Sound IntensityWe are cups, constantly and quietly being filled. The trick is knowing how to tip ourselves over and let the beautiful stuff out. - Ray Bradbury
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Sound Intensity and Decibels

Sound has the properties of intensity which is measured in decibels.

Sound Intensity

A sound not only has the property of frequency, it has volume, also known as amplitude or intensity. In pressure terms, intensity is a measure of the amount of compression and rarefaction of the sound pressure wave. It is measured in watts per square meter. Sound amplitude is a measure of the energy in a sound wave. The more energetic the speaker, between speaking and yelling, the more energy is present in the resulting wave. A microphone will measure the intensity of a sound and display the difference in the amplitude of the pressure plot.

If a sound is made in an open area, the intensity drops off quickly as you get farther from the source because the sound energy is spread in every direction. Note that if you make a sound in an enclosed area, especially one with hard walls that do not absorb energy, e.g., like a pipe, the intensity will not drop off with distance. You can still see pipes in old ships that the captain used to give commands to others in distant parts of the vessel.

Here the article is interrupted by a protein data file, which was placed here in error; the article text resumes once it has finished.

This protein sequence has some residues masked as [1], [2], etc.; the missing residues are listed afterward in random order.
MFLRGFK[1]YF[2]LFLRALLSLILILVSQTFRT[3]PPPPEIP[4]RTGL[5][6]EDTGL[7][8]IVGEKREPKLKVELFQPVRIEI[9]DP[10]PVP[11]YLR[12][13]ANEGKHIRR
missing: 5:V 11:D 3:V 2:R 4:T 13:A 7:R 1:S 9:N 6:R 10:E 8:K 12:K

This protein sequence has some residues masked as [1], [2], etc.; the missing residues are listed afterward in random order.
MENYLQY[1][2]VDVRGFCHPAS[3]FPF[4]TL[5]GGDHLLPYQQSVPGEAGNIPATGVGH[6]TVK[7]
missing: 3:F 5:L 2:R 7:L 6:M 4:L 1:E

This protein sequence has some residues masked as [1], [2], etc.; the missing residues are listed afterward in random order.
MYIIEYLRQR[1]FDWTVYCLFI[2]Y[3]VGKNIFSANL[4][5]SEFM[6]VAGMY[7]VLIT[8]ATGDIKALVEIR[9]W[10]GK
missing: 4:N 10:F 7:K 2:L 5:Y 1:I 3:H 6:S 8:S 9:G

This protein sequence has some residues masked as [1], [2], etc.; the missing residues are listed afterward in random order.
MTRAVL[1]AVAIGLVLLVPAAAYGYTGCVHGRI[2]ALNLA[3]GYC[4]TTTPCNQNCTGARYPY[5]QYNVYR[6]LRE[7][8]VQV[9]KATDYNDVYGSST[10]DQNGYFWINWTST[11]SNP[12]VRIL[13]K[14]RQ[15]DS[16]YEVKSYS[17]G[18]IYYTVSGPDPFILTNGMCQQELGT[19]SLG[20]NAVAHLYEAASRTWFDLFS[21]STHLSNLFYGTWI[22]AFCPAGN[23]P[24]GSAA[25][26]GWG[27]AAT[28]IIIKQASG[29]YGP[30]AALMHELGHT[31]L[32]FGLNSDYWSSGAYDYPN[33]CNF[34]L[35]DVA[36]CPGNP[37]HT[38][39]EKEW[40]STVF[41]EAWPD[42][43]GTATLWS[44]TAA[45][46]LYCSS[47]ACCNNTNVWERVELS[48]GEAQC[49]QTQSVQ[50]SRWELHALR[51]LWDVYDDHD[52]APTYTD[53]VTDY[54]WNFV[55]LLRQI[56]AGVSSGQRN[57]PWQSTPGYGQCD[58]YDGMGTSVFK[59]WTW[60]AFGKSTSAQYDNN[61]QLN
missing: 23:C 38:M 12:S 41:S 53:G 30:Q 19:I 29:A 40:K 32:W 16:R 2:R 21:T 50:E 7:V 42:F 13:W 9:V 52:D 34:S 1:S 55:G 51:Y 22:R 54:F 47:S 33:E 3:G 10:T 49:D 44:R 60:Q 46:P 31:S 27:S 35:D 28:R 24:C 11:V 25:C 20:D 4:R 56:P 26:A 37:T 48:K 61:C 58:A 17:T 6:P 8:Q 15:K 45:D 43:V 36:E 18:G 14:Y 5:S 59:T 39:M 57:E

Decibels

Human hearing is extremely versatile, being able to hear very soft sounds from 10-12 W/m2 to very loud sounds at 1 W/m2 where the sound starts to become painful. The loudest sound we can hear is about 1,000,000,000 times louder than the softest sound we can hear.

Since the range of hearing is so large, scientists invented a logarithmic scale which is based on multiples of 10. The decibel scale defines the threshold of hearing at 0 decibels and the threshold of pain at 130 decibels. Here's a list of common activities with an estimated sound intensity level. Each 10 dB is 10 times more amplitude. So a noise that is 30 db louder is 1000 times as loud.

 

Source
Intensity

Intensity
Level

Number of Times
Greater than the
Threshold of Hearing
Threshold of Hearing (TOH)
1*10-12 W/m2
0 dB
100
Rustling Leaves
1*10-11 W/m2
10 dB
101
Whisper
1*10-10 W/m2
20 dB
102
Normal Conversation
1*10-6 W/m2
60 dB
106
Busy Street Traffic
1*10-5 W/m2
70 dB
107
Vacuum Cleaner
1*10-4 W/m2
80 dB
108
Walkman at Maximum Level
1*10-2 W/m2
100 dB
1010
Front Rows of Rock Concert
1*10-1 W/m2
110 dB
1011
Threshold of Pain
1*101 W/m2
130 dB
1013
Military Jet Takeoff
1*102 W/m2
140 dB
1014
Instant Perforation of Eardrum
1*104 W/m2
160 dB
1016

 


Sound


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